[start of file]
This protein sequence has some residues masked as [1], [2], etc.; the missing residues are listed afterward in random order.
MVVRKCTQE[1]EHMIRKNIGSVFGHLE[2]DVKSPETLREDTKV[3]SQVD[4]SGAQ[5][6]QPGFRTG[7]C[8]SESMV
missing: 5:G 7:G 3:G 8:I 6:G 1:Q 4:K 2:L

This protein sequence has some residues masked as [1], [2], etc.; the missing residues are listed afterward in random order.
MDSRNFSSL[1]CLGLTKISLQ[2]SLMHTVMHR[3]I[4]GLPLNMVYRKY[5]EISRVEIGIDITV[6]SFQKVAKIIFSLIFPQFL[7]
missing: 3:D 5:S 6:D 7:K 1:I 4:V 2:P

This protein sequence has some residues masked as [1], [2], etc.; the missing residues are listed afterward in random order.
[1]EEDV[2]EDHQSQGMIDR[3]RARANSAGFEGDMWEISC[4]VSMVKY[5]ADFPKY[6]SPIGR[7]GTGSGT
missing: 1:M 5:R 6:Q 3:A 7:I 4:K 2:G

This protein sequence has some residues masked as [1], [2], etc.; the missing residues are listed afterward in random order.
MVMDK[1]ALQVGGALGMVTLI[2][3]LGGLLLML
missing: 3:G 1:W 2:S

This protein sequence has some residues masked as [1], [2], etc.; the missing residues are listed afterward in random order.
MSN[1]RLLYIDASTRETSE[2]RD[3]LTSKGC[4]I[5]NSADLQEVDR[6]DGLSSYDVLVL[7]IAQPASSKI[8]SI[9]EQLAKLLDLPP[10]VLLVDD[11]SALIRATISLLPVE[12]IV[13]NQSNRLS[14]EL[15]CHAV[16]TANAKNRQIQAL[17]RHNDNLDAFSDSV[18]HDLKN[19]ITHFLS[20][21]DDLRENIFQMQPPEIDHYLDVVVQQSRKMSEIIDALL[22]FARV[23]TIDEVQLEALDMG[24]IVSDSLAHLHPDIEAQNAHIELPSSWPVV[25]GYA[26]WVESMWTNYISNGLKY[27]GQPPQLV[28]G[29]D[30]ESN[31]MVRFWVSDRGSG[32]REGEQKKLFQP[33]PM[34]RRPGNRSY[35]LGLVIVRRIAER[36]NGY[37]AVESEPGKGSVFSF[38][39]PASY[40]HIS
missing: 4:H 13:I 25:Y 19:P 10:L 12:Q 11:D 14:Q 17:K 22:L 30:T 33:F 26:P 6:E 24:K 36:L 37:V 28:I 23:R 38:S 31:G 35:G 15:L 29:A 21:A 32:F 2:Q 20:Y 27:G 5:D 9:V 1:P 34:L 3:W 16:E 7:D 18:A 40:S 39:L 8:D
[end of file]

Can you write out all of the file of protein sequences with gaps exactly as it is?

This protein sequence has some residues masked as [1], [2], etc.; the missing residues are listed afterward in random order.
MVVRKCTQE[1]EHMIRKNIGSVFGHLE[2]DVKSPETLREDTKV[3]SQVD[4]SGAQ[5][6]QPGFRTG[7]C[8]SESMV
missing: 5:G 7:G 3:G 8:I 6:G 1:Q 4:K 2:L

This protein sequence has some residues masked as [1], [2], etc.; the missing residues are listed afterward in random order.
MDSRNFSSL[1]CLGLTKISLQ[2]SLMHTVMHR[3]I[4]GLPLNMVYRKY[5]EISRVEIGIDITV[6]SFQKVAKIIFSLIFPQFL[7]
missing: 3:D 5:S 6:D 7:K 1:I 4:V 2:P

This protein sequence has some residues masked as [1], [2], etc.; the missing residues are listed afterward in random order.
[1]EEDV[2]EDHQSQGMIDR[3]RARANSAGFEGDMWEISC[4]VSMVKY[5]ADFPKY[6]SPIGR[7]GTGSGT
missing: 1:M 5:R 6:Q 3:A 7:I 4:K 2:G

This protein sequence has some residues masked as [1], [2], etc.; the missing residues are listed afterward in random order.
MVMDK[1]ALQVGGALGMVTLI[2][3]LGGLLLML
missing: 3:G 1:W 2:S

This protein sequence has some residues masked as [1], [2], etc.; the missing residues are listed afterward in random order.
MSN[1]RLLYIDASTRETSE[2]RD[3]LTSKGC[4]I[5]NSADLQEVDR[6]DGLSSYDVLVL[7]IAQPASSKI[8]SI[9]EQLAKLLDLPP[10]VLLVDD[11]SALIRATISLLPVE[12]IV[13]NQSNRLS[14]EL[15]CHAV[16]TANAKNRQIQAL[17]RHNDNLDAFSDSV[18]HDLKN[19]ITHFLS[20][21]DDLRENIFQMQPPEIDHYLDVVVQQSRKMSEIIDALL[22]FARV[23]TIDEVQLEALDMG[24]IVSDSLAHLHPDIEAQNAHIELPSSWPVV[25]GYA[26]WVESMWTNYISNGLKY[27]GQPPQLV[28]G[29]D[30]ESN[31]MVRFWVSDRGSG[32]REGEQKKLFQP[33]PM[34]RRPGNRSY[35]LGLVIVRRIAER[36]NGY[37]AVESEPGKGSVFSF[38][39]PASY[40]HIS
missing: 4:H 13:I 25:Y 19:P 10:L 12:Q 11:D 14:Q 17:K 22:L 30:T 33:F 26:P 6:E 24:K 36:L 37:V 28:I 23:R 38:S 31:G 35:G 15:L 29:A 21:A 32:F 2:Q 20:Y 27:G 5:D 9:V 1:P 34:L 3:W 16:E 7:D 18:A 40:S 39:L 8:D